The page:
Honey Process Coffee

Honey Process Coffee

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We recently launched a new range of Signature Collection coffees featuring  single origin specialty coffees from around the globe. Our newest member of this collection is Santa Maria Honey.

This Nicaraguan single origin coffee comes from Santa Maria, one of seven estates that stretch across the districts of Jinotega and Matagalpa, owned by Victor Robelo, as part of the Las Nubes group.

Jinotega is the second largest district in the Central American country of Nicaragua, located in the north, bordering neighbouring Honduras, with Matagalpa bordering Jinotega to the south.

Originally bought in the late 90’s after the cessation of hostilities between the Contras and Sandinistas involved in Nicaragua’s civil war, the farms were subsequently planted with Victor’s fathers’ favourite coffee varietals, Yellow Catuai and Caturra.

The estate controls the entire process from start to finish ensuring that they are able to craft the highest quality parcels of coffee.

After harvesting, the coffee is subsequently processed using the farms’ own wet mill, before being taken as either wet parchment (if the coffee is to be washed) or in cherry form (if the coffee is to be left as natural coffee) to the drying mill at Matagalpa for further processing.

There are essentially three main coffee bean processing methods, with each differing in the number of layers they remove before the beans are dried and the Honey process is one of these. Below we will explore each and what’s involved and why in this instance the Honey Process comes into play.

Coffee Processes

Natural Process

Essentially the cherry is harvested and then dried whole.

This is the world over the oldest method, for harvesting and processing coffee and is still used extensively in countries where water is in short supply.

Drying coffee in this way preserves the natural fruit flavours of the bean and as a result these coffees tend to be fruitier and brighter than most others.

 

Washed Process

The cherry is harvested and taken for processing, using a specialist machine, known as a de-pulper, which removes the light brown seed from the red cherry prior to drying.

The beans are then put into fermentation tanks until the sugars in the mucilage are broken down and the beans are no longer sticky, the process also removes most of the fruit flavours and natural acidity found in the beans, delivering subtler flavoured coffees.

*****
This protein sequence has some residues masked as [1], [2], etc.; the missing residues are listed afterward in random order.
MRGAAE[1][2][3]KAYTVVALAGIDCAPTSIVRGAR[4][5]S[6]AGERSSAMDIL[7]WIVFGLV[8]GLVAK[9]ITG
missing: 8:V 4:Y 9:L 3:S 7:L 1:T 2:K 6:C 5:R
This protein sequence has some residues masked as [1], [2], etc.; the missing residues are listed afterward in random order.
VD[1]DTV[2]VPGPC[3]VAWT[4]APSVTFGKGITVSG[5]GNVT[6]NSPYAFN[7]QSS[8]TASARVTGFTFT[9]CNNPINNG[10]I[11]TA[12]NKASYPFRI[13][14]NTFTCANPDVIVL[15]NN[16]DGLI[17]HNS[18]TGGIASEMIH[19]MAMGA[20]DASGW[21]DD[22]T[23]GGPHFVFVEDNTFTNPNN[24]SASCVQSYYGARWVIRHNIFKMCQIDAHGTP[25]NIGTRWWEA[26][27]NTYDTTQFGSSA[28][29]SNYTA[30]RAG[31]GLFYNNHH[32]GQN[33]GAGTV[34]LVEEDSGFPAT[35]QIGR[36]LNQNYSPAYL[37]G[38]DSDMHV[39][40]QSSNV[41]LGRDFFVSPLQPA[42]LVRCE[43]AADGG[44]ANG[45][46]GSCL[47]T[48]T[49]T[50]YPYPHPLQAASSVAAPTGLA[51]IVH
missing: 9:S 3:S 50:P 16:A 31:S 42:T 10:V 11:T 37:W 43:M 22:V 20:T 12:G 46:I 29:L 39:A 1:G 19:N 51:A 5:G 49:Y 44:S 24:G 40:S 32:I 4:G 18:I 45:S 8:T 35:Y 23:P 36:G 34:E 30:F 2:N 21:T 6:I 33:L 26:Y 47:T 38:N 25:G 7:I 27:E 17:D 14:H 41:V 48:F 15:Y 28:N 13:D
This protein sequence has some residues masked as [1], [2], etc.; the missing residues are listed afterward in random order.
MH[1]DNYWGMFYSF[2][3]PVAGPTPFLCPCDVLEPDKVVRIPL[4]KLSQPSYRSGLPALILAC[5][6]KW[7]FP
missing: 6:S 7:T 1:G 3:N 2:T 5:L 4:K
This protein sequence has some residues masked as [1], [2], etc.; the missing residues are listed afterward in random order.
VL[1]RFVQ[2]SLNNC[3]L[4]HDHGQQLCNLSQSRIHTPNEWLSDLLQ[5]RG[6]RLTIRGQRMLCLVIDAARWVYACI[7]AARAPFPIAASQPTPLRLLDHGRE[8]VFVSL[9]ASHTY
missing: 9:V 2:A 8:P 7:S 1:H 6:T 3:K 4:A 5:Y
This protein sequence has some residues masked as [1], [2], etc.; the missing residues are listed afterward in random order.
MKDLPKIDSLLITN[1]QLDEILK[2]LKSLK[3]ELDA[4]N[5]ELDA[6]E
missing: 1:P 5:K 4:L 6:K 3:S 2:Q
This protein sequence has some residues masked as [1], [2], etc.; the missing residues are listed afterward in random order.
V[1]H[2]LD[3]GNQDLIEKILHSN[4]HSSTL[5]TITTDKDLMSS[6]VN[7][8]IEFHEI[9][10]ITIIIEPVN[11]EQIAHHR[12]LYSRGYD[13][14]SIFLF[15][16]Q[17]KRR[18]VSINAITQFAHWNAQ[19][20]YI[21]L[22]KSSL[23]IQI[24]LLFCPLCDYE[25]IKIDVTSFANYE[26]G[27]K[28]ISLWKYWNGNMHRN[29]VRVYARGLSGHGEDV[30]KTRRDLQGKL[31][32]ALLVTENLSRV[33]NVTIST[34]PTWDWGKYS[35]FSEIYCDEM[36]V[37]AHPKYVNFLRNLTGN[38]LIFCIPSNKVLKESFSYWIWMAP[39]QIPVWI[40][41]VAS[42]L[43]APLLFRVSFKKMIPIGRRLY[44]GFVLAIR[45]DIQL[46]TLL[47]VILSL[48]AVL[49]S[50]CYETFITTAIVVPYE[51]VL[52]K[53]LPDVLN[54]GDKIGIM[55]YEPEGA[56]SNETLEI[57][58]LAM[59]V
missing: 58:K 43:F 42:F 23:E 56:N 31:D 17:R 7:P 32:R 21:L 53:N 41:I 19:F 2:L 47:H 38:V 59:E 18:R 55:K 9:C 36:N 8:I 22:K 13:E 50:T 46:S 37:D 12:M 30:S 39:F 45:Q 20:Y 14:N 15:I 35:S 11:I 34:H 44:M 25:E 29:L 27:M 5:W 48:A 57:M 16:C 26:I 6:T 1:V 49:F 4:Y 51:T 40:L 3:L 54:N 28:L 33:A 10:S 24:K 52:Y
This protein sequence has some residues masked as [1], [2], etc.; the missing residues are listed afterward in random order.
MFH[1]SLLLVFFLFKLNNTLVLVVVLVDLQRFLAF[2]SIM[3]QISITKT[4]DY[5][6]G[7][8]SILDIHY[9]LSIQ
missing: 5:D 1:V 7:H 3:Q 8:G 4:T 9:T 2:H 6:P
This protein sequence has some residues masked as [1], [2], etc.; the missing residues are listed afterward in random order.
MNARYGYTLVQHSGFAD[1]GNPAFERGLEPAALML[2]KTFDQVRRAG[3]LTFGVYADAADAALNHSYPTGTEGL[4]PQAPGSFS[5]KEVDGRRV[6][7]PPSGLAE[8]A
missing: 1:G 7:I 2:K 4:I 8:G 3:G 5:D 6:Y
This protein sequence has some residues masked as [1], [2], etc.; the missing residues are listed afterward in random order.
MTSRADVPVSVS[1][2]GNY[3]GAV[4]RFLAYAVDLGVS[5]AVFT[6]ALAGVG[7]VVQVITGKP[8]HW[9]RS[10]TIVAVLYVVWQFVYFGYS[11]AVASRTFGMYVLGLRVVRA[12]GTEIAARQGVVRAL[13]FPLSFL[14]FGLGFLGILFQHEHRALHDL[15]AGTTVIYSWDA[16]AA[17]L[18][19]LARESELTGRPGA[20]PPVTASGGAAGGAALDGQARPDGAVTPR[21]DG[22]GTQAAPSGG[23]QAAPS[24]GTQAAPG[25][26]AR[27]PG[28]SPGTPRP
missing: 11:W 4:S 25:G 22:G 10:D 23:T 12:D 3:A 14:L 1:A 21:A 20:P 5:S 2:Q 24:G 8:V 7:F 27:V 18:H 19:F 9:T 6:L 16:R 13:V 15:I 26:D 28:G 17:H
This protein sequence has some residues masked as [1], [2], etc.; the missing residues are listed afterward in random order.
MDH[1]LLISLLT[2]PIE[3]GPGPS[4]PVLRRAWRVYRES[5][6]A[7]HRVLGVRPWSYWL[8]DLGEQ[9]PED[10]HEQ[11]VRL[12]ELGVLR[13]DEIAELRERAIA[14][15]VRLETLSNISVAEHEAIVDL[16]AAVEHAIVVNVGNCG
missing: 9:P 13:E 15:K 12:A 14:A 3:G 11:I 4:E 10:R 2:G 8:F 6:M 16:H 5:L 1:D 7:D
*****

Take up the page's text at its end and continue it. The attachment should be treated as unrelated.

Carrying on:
Depending on the fermentation method used this can take anything between half a day to almost a week. Once the sugars are removed any remaining mucilage is removed by washing the beans in lots of water.

 

Honey Process

The Honey process is currently popular in the majority of Central and Southern American countries, but contrary to popular belief honey isn’t used in the processing of the coffee or in the resulting coffee flavour profile.

The process gets its name from the sticky, honey-like feel the bean has before it is dried. Essentially once a coffee bean is separated from the cherry, it is left covered in a mucilage layer, this thick, gluey substance is produced by nearly all plants and plays a role in storing water, sugars, lipids and proteins, which are then released when the seed is germinated.

During the Honey Process, the skin and pulp surrounding the beans are removed, but some or all of the mucilage (Honey)* remains. After which the beans sorted and moved to drying beds for various periods of time. As the coffee beans are drying, the mucilage begins to oxidize and darken in colour. The sweet and sticky mucilage on the beans starts to darken into a golden yellow colour. Coffee at this stage is known as yellow honey process coffee. If the beans are allowed to dry further, the coffee continues to naturally ferment, and the mucilage continues to oxidize to a red and finally a black colour, resulting in red or black honey process coffee. Essentially the longer the beans are allowed to dry and the more mucilage on the beans the darker the resulting colour.

Because there is a little bit of fermentation happening in the short amount of time it takes for the mucilage to dry, coffees processed in this way feature a little more acidity than Natural Process or Washed Process coffees.

Honey processed coffees also tend to be more complex with inherently more sweetness than washed processed coffees but aren’t as fruity as the natural processed coffees. The quantity of mucilage left surrounding the beans also influences the body of the coffee after roasting, the more mucilage left on the bean yields a much fuller-bodied coffee.

Farrer’s Santa Maria Honey is a perfect example of a Honey processed coffee, delivering a delicious, balanced coffee with a subtle acidity with clean crisp flavour profile delivering sweet chocolate, citrus and red fruit flavour notes in each cup of coffee.

 

 


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